25 YEARS AGO ON AMBERGRIS CAYE BY ANGEL NUÑEZ
The Bone Healer, Victor Lara
Twenty five years ago, Sanpedranos with injuries of the bones went straight to a little house on Front Street, now Barrier Reef Drive. This small house with one window on the front and a door on the side was situated exactly where the Belize Bank is across the street from Spindrift Building. People went there to the home of Mr. Victor Lara, who was gifted by God to heal dislocations of bones and bone deformities. In Spanish we say-ýTen╠a un donţ.
Mr. Victor Lara was born in San Pedro on November 18, 1907, and lived a humble life as a coconut farmer. He was well and robustly built and worked in the coconut plantations, called ýcocalesţ, collecting coconuts and shelling or husking them for two dollars per 1000 coconuts. Don Victor (his friends called him Bata) was one of those who could husk up to 3000 coconuts, a necessity for survival.
But his fame and popularity with the young and old alike was not due to his speed and prowess at peeling coconuts. Rather it was due to his magic touch at healing dislocations. My father used to say, ýOne visit to Mr. Victor Lara and you will be as good as new.ţ And how right he was. This man had a magic touch when it came to bones. At the tender age of 12, Victor healed his first of many patients. His fatherÝs friend received the first healing from VictorÝs magical hands and in gratitude, the gentleman gave Victor a pair of tennis shoes. When Victor was in his late teens, friends used to bring over their pet animals to him and he used to heal their dislocated joints. Throughout his many friendly services to his friends and other people, Victor was never known to charge a fee.
|Painting of Victor Lara
I remember one day when I was about 9 years old and had dislocated the index finger in a baseball game. Immediately my father grabbed onto a small blue bottle of Vicks and we headed towards Mr. LaraÝs house. He received my father with his usual smile and a joke, which only they understood and laughed at. I was too frightened, but managed to check his humble house. It was built of pimento sticks (taciste), but with a zinc roof. It had a dirt floor, immaculately clean and a shelf on the wall with statues of saints. He was sitting in a hammock and got up to check my finger. I was shaking, but his kind and warm hands quickly eased my nervousness and my fear. Although he labored hard, Don VictorÝs hands were soft, subtle, gentle and never aggressive. Then gradually he added pressure and more pressure as he rubbed and pulled. And suddenly, as if by magic, things got into place and the aches and pains were gone. Don Victor kept chatting with my dad as he rubbed, now gently, almost caressing. Before leaving Mr. LaraÝs house, he had lit his kerosene lamp and my father asked him how much we owed him. Don Victor laughed and then smiled. ýNo es nada, Rafţ (ItÝs nothing, Raf) ýHow can I charge such a good friend for such a simple thing?ţ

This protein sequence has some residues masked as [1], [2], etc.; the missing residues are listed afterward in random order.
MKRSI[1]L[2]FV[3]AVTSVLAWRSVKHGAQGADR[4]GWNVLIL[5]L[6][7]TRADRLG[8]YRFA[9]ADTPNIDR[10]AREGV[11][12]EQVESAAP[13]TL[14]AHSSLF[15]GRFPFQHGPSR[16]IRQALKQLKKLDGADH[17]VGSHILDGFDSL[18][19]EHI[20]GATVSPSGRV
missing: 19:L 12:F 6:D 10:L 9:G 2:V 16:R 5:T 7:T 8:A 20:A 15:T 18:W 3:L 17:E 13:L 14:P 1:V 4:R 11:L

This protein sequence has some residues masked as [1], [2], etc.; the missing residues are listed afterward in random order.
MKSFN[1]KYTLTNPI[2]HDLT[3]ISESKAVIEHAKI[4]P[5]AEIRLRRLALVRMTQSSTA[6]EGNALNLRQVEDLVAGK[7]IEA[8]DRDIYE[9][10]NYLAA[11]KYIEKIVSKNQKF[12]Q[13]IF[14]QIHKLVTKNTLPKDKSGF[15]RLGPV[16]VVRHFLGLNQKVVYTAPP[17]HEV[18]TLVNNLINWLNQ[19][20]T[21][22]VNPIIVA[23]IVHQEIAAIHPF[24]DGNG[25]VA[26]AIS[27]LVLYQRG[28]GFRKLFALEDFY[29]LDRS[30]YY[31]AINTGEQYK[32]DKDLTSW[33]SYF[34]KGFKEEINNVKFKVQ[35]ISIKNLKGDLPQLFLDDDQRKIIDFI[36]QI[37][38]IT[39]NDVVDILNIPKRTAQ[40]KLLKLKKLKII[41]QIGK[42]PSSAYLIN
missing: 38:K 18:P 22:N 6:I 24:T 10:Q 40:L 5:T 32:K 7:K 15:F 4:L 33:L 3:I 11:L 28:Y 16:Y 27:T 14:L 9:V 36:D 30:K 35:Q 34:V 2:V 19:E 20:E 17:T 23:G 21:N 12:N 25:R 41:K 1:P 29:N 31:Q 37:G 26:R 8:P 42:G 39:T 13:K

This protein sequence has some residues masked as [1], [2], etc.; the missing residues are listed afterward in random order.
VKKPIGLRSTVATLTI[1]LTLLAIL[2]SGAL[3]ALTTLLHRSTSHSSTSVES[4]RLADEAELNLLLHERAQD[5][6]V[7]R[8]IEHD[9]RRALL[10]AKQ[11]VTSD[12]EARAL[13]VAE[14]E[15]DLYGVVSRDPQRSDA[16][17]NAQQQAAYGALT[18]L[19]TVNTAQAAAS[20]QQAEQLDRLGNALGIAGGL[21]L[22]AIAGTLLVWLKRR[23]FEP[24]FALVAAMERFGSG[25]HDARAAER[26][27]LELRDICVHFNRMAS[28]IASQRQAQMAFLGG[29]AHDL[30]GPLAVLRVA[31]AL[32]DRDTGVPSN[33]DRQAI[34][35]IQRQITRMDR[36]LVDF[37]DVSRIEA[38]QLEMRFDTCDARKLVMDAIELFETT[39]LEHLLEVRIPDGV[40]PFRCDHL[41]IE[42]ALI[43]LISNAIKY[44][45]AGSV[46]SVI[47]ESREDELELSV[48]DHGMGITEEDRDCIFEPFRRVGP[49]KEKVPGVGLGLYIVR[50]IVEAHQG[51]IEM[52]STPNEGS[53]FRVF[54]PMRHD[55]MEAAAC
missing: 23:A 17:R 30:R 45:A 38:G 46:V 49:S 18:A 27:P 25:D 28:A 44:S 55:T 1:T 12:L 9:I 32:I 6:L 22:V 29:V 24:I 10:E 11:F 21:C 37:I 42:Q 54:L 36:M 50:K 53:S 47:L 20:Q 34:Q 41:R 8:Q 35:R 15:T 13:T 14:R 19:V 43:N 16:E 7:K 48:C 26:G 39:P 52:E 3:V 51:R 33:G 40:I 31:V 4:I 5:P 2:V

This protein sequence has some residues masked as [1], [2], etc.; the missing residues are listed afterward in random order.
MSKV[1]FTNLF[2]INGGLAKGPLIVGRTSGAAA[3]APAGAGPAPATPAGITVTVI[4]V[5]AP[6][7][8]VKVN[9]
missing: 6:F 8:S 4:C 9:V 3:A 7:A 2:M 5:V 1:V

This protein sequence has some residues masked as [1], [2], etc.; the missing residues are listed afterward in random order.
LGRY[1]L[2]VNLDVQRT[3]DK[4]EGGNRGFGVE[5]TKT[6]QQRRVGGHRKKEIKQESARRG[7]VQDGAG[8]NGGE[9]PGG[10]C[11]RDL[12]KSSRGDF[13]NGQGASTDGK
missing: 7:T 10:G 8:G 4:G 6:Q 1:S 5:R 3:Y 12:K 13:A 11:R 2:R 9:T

Mine was a simple dislocation, but there were people with serious falls and severe pains. Some could not walk, like the daughter of wealthy Belizean Alfonso Gutierrez, who had suffered a falling accident in a convent. The daughter, Maria Gutierrez, was taken to see specialists in Jamaica and Guatemala to help her walk again, but to no avail. Mr. Gutierrez heard about VictorÝs fame in healing and he flew down to San Pedro in a seaplane and took Victor back with him to Belize City. After four days of therapy, Victor had Maria walking again to the joy of her loved ones. Others limped in pain or were bent over or had stiff necks. Whatever the ailment, as long as it was related with the bones, Don Victor cured them all. Even when Victor was banned by medical authorities to practice his healing, he used to secretly heal patients who begged for his magical touch.
Victor never read or saw science books or those with information about bones or medical practices, but he was extremely familiar with every bone in the human skeleton. A few years ago I went to a professional chiropractor and he talked more than he worked. He measured and touched every part except my arm, which was hurting. It cost me 65 dollars and there was no improvement of the arm after a week. I can truly say that Don Victor ýbeatţ them all by far.
Don Victor sadly passed away some 30 years ago taking with him that God-given gift to heal by the use of hands. But it was his heart that was as big as his gift of healing. He was never too busy to say, ýCome back tomorrowţ. He was always willing, any time, any person, any place. He placed the suffering of others first- like a real doctor should. His sons and daughters and grandchildren have a genuine reason to be proud of him and miss him just like San Pedro misses him. This column, ýTwenty Five Years Agoţ salutes a humble yet special man, Doctor Victor Lara.